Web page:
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Fired Leafs assistant coach blames complacency of players

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Unlike head coach Randy Carlyle, Scott Gordon didn’t survive the disastrous collapse of the 2013-14 Toronto Maple Leafs.

His job didn’t survive it, we mean. Gordon’s still breathing. But he — along with Carlyle’s two other assistants, Dave Farrish and Greg Cronin — were relieved of their duties.

In a lengthy interview with the Globe and Mail, Gordon spoke about the trouble Toronto’s coaching staff had convincing the Leafs to play the way they were being taught, and also to avoid complacency.

“It’s not that our guys weren’t capable of it,” he said. “They showed it last year, and the majority of them were here. … As coaches we tried to address it and get the players to understand what we saw, but at the end of the day, they’ve got to go out and play. And it just didn’t click all of the time.”

Gordon isn’t overly critical of anyone in the published interview, but it’s still interesting to hear insider tidbits like, “There’s this perception that Randy doesn’t like Jake Gardiner, and it’s comical,” because there definitely is a perception that Carlyle doesn’t like Gardiner (and vice-versa), and many believe the coach is the reason the young defenseman could be traded.

But in fact, according to Gordon, “I can’t tell you how many times that Randy has said that the thought of trading Jake can’t even be discussed until he’s played 300 games.”

Lucic: If I wanted to hurt Couture, ‘I would have hurt him’


Last night in Los Angeles, Kings forward Milan Lucic received a match penalty after skating the entire width of the ice to give San Jose’s Logan Couture a two-hand shove to the face.

Lucic didn’t hurt Couture, who had caught Lucic with an open-ice hit that Lucic didn’t like. Couture’s smiling, mocking face was good evidence that the Sharks’ forward was going to be OK.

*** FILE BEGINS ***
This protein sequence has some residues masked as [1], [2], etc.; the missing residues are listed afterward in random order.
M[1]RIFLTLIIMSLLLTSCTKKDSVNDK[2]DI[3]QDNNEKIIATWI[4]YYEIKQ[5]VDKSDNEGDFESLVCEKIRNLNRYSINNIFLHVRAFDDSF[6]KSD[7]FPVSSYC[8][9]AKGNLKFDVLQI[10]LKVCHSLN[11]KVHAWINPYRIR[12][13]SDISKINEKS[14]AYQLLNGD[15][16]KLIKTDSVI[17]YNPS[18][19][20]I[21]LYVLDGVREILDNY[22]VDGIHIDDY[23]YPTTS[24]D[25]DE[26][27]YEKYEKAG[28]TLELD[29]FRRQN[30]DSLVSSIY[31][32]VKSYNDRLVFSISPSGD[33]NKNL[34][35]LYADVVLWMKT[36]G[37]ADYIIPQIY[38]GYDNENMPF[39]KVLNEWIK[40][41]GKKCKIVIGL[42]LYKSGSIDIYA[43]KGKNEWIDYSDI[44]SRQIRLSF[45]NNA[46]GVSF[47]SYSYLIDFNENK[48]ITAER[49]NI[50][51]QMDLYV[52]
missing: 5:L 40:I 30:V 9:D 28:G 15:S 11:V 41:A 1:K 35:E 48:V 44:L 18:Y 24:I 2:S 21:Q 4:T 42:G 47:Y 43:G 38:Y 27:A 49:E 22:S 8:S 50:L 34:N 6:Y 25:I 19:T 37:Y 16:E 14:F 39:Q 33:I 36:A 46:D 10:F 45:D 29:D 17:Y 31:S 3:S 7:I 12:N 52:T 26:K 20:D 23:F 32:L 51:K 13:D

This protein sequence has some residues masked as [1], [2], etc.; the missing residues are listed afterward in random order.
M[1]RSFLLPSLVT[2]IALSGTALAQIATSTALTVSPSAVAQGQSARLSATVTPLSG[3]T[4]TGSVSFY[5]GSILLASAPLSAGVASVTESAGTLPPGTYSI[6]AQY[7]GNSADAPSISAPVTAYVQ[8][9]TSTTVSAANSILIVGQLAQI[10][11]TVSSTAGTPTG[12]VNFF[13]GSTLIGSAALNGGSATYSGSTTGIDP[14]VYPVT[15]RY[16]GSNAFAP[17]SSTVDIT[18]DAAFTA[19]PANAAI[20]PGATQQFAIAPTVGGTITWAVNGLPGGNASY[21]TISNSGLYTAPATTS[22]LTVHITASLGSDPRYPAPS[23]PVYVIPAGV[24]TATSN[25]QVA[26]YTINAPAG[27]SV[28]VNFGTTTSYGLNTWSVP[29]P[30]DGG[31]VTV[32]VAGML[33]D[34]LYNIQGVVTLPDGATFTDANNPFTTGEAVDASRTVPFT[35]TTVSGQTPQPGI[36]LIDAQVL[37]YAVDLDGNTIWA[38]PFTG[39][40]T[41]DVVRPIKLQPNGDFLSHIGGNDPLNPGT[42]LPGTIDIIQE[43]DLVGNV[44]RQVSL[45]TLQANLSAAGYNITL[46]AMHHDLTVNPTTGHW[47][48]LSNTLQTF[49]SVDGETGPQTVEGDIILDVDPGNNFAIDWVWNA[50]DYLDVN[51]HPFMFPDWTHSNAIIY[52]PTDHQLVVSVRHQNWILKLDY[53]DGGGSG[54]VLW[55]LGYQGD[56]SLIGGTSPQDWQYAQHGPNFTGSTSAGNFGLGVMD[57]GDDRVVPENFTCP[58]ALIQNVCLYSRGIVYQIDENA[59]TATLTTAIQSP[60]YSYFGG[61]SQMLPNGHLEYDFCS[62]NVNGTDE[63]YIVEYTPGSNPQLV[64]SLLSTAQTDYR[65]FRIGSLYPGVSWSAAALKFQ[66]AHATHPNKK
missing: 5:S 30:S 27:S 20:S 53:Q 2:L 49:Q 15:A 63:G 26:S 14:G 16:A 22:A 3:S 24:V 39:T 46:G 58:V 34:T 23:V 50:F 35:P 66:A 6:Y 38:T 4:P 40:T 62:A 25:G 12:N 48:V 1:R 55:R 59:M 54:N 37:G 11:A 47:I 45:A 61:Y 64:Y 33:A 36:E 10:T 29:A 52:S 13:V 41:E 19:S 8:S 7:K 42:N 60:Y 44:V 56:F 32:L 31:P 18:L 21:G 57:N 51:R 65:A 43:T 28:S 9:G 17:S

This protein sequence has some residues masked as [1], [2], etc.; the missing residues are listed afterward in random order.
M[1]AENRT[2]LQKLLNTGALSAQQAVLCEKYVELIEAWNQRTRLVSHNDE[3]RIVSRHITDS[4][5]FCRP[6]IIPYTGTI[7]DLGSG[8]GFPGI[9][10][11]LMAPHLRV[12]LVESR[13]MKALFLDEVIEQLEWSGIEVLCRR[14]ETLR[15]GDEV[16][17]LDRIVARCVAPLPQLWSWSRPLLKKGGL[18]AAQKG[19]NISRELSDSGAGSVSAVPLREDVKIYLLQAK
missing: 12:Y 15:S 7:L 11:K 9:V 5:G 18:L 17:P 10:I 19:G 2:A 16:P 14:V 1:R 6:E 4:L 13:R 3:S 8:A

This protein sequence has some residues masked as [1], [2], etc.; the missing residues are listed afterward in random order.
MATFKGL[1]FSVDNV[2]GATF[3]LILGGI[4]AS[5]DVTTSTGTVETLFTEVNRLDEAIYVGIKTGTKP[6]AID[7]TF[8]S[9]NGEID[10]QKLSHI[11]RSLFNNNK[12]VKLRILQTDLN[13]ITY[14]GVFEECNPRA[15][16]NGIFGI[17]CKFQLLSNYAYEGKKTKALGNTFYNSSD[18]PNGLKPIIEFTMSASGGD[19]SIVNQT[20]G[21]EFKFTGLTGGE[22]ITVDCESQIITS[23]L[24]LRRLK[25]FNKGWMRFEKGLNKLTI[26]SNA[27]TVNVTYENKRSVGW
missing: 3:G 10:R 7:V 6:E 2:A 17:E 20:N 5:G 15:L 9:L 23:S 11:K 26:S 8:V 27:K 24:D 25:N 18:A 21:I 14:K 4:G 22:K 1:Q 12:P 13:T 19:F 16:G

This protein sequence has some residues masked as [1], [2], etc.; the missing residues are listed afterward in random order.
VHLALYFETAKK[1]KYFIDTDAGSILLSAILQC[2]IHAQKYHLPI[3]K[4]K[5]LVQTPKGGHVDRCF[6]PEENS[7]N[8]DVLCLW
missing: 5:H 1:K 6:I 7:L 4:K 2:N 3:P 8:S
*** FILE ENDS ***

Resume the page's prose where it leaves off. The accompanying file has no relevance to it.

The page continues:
This morning, Lucic was still in disbelief that he was penalized so harshly.

“I didn’t cross any line,” Lucic said, per Rich Hammond of the O.C. Register. “Believe me, if my intentions were to hurt him, I would have hurt him.”

While Lucic knew he deserved a penalty, he said after the game that he didn’t “know why it was called a match penalty.” His coach, Darryl Sutter, agreed, calling it “a borderline even roughing penalty.”

And though former NHL referee Kerry Fraser believes a match penalty was indeed warranted, Lucic said this morning that he hasn’t heard from the NHL about any possible supplemental discipline.

Nor for that matter has Dustin Brown, after his high hit on Couture in the first period.

In conclusion, it’s good to have hockey back.

Related: Sutter says Kings weren’t ‘interested’ in checking the Sharks

Torres apologizes to Silfverberg and Sharks


A statement from Raffi Torres:

“I accept the 41-game suspension handed down to me by the NHL’s Department of Player Safety. I worked extremely hard over the last two years following reconstructive knee surgery to resume my NHL career, and this is the last thing I wanted to happen. I am disappointed I have put myself in a position to be suspended again. I sincerely apologize to Jakob for the hit that led to this suspension, and I’m extremely thankful that he wasn’t seriously injured as a result of the play. I also want to apologize to my Sharks teammates and the organization.”

A statement from San Jose GM Doug Wilson:

“The Sharks organization fully supports the NHL’s supplementary discipline decision regarding Raffi. While we do not believe there was any malicious intent, this type of hit is unacceptable and has no place in our game. There is a difference between playing hard and crossing the line and there is no doubt, in this instance, Raffi crossed that line. We’re very thankful that Jakob was not seriously injured as a result of this play.”

Silfverberg says he expects to play Saturday when the Ducks open their regular season Saturday in San Jose.